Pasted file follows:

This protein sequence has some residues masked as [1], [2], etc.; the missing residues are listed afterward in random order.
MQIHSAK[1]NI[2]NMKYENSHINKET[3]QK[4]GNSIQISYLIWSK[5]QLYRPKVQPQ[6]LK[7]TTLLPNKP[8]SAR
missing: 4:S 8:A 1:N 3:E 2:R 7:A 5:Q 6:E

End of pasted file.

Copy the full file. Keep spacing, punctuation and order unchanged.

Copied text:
This protein sequence has some residues masked as [1], [2], etc.; the missing residues are listed afterward in random order.
MQIHSAK[1]NI[2]NMKYENSHINKET[3]QK[4]GNSIQISYLIWSK[5]QLYRPKVQPQ[6]LK[7]TTLLPNKP[8]SAR
missing: 4:S 8:A 1:N 3:E 2:R 7:A 5:Q 6:E